More than medicine. That’s what Sharon Thomas says she shares each time she takes part in an LCMS World Relief and Human Care Mercy Medical Team (MMT).
When people in some of the world’s poorest overseas communities ask the registered nurse and member of Immanuel Lutheran Church, Belvidere, Ill., why she uses her time and resources to travel to their country to care for the sick, she talks about Christ’s love.
“We are Christians as well as medical professionals, and God leads us to reach out and do what we can to help ease suffering,” said Thomas, who has served on eight MMTs – in Indonesia, Madagascar, Haiti and Kenya – as part of the short-term service program coordinated by LCMS World Relief and Human Care (WR-HC). In November, she plans to serve again in Kenya on her ninth MMT in the past three years.
Medical volunteers who share Thomas’ interest in Christian service are needed for upcoming MMTs:
- Aug. 6-14 to Haiti,
- Oct. 6-16 to Madagascar, and
- Nov. 8-20 to Kenya.
Teams are now organizing, and spots are still open for physicians, nurse practitioners, physician’s assistants, registered nurses, emergency medical personnel and pharmacists. Also needed are pastors to serve as MMT chaplains.
While the most urgent need is for medical professionals, WR-HC’s Maggie Karner, director of Life and Health Ministries, stresses that “hard-working adult laity” also may apply. Professional medical experience is not necessary for MMT participation, she adds, but team members must be at least age 18.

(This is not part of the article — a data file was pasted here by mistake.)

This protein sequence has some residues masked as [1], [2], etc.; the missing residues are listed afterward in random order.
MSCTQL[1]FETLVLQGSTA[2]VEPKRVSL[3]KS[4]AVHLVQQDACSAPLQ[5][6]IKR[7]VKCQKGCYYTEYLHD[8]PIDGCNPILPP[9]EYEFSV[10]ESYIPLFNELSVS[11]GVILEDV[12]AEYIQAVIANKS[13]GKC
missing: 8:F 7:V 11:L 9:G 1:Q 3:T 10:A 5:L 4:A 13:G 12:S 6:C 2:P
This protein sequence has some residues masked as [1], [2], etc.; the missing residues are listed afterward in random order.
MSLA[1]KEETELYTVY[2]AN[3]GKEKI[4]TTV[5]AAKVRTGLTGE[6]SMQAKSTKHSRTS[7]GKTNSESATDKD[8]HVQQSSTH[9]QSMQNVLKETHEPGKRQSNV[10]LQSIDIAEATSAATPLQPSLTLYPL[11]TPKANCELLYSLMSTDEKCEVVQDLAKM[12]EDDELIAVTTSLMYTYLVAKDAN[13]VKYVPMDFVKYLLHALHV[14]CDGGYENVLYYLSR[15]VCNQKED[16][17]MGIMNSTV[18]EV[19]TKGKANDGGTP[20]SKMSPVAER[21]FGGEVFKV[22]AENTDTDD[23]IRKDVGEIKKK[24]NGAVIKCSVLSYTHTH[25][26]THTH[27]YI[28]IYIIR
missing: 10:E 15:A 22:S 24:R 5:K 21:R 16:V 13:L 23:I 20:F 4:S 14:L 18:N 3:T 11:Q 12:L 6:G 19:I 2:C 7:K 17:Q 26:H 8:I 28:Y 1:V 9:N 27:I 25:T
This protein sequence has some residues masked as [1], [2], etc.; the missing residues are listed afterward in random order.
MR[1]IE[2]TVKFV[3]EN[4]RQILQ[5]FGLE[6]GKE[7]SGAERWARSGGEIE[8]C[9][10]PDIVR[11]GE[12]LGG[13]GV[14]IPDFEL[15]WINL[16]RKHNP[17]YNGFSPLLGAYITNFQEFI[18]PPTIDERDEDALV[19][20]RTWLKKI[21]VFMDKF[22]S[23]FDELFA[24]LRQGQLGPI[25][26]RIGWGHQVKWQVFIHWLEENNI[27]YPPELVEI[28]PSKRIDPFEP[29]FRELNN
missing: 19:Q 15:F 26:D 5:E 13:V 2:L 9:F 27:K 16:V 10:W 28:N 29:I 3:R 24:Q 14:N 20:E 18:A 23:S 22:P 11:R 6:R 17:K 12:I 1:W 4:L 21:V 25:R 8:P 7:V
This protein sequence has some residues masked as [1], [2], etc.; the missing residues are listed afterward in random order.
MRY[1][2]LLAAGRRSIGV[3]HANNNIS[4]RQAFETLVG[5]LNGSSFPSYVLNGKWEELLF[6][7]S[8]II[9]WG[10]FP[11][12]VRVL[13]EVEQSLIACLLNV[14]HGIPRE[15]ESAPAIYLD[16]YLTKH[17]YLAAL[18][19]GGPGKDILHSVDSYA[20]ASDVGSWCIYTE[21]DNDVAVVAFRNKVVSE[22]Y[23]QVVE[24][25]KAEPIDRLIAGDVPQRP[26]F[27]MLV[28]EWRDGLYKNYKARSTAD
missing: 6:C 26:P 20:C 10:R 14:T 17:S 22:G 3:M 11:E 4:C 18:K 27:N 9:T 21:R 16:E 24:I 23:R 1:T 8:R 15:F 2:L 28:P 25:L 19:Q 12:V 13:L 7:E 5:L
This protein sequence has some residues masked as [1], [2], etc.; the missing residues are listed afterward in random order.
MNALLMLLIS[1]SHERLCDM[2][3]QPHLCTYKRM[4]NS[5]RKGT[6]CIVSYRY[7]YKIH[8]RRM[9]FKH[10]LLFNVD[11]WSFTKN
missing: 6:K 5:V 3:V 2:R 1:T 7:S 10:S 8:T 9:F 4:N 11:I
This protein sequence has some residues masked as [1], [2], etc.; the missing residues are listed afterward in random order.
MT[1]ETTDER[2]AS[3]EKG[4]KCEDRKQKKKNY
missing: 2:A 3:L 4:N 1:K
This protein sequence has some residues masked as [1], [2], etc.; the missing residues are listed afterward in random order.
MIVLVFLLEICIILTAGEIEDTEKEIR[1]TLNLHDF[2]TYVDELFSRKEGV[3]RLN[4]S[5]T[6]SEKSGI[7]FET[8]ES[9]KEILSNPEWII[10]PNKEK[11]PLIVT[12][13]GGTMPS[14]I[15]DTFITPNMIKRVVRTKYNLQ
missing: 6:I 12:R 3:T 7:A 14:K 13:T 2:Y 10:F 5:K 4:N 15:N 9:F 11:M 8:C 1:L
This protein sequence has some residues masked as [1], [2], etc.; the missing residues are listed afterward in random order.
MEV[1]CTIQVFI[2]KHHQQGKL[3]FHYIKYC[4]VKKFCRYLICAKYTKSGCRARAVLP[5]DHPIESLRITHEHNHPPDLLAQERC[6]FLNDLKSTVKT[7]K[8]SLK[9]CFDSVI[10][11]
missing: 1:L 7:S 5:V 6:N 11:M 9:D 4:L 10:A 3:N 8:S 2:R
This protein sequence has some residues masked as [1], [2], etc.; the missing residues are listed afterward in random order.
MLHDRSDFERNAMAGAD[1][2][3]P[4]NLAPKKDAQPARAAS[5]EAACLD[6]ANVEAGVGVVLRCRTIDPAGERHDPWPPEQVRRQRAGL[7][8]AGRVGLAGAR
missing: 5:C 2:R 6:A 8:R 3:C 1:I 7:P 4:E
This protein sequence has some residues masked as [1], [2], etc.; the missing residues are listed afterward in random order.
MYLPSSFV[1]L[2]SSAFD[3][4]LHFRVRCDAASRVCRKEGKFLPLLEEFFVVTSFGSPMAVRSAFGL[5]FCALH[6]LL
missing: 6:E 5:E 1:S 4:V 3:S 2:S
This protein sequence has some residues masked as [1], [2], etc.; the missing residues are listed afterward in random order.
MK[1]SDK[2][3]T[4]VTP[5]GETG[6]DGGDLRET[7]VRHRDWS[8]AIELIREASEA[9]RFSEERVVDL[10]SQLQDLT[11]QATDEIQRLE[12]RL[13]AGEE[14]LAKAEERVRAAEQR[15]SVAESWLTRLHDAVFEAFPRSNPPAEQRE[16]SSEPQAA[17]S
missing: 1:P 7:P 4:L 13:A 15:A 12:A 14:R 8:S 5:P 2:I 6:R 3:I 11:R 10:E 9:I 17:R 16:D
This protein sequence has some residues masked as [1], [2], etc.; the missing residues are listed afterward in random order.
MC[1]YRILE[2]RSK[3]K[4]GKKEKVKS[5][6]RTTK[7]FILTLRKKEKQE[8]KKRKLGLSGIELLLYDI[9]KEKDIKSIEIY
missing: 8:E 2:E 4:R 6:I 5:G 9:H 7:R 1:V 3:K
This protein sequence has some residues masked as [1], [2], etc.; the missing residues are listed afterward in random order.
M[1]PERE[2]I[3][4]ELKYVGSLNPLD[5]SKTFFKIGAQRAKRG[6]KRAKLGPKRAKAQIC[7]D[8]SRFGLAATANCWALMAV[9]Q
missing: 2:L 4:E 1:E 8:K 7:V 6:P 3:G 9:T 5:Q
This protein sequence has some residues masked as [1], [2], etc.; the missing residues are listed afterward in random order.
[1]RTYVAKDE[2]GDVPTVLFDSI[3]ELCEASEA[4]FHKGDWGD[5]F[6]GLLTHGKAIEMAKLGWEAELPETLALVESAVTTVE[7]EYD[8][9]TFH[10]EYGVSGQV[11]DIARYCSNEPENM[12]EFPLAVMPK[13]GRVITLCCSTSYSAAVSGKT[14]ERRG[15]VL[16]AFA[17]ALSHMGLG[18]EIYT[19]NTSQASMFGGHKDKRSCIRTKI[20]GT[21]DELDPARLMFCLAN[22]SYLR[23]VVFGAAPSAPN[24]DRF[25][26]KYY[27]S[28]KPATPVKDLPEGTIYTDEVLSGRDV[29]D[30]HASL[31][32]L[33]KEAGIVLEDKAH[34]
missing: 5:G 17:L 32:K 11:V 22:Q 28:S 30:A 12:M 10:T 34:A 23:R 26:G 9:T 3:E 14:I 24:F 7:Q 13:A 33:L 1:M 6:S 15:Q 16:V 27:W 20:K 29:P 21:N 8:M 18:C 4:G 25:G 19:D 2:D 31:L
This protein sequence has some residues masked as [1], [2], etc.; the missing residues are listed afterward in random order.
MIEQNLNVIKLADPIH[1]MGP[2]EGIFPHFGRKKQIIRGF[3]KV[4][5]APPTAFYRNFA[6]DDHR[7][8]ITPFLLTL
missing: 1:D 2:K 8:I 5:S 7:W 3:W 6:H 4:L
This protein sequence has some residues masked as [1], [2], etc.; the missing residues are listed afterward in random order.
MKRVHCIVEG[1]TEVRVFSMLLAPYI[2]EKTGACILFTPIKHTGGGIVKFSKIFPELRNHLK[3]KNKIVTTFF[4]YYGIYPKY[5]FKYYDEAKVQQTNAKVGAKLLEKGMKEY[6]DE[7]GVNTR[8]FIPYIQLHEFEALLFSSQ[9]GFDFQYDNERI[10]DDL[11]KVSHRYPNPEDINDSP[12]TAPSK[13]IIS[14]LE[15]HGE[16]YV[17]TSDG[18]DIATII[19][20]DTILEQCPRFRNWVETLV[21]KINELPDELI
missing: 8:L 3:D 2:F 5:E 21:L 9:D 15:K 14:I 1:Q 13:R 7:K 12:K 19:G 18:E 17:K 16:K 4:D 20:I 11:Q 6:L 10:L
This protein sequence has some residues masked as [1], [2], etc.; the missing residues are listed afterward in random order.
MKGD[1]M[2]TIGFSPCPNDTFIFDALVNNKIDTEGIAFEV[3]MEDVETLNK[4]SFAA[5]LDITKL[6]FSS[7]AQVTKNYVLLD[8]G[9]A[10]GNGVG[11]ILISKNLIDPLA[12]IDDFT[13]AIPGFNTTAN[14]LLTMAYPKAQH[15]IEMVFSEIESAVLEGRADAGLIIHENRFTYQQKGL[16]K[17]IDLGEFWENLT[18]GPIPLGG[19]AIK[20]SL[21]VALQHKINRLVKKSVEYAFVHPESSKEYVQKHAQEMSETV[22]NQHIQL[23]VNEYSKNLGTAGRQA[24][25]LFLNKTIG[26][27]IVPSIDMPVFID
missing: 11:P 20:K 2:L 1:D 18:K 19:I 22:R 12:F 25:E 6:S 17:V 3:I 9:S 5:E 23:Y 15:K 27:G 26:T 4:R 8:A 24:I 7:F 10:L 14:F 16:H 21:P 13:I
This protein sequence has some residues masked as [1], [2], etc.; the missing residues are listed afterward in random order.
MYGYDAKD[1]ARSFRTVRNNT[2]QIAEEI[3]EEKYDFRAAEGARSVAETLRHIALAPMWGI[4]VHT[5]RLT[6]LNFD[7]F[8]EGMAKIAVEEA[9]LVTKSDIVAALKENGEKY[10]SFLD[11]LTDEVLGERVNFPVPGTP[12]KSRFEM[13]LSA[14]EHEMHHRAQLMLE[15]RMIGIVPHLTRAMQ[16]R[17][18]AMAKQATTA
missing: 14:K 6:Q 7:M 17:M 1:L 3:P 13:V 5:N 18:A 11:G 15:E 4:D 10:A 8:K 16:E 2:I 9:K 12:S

Each team typically serves about 10 days. WR-HC provides an experienced leader and coordinates medical sites and medications. The mercy ministry assists MMT volunteers with visa and immunization issues and provides evacuation insurance. WR-HC coordinates travel, meals and accommodations, but team members pay team fees that include travel costs, flights, meals, lodging and a contribution to the team’s pharmaceutical formulary.
WR-HC also provides fundraising tips for volunteers who seek financial support for their MMT service.
“Those are very helpful,” said Thomas, who typically covers at least 50 percent of her MMT expenses through contributions from her congregation and individual donors.
Since the program began in 2007, MMTs have cared for nearly 15,000 patients in struggling communities where professional health care is rare. The teams serve in collaboration with local Lutheran partners, including LCMS partner churches and Lutheran medical facilities.
While helping people in need, Karner says MMTs also strive to make a lasting and sustainable impact on health-care efforts in international communities and on relief projects supported by WR-HC.
Posted June 14, 2011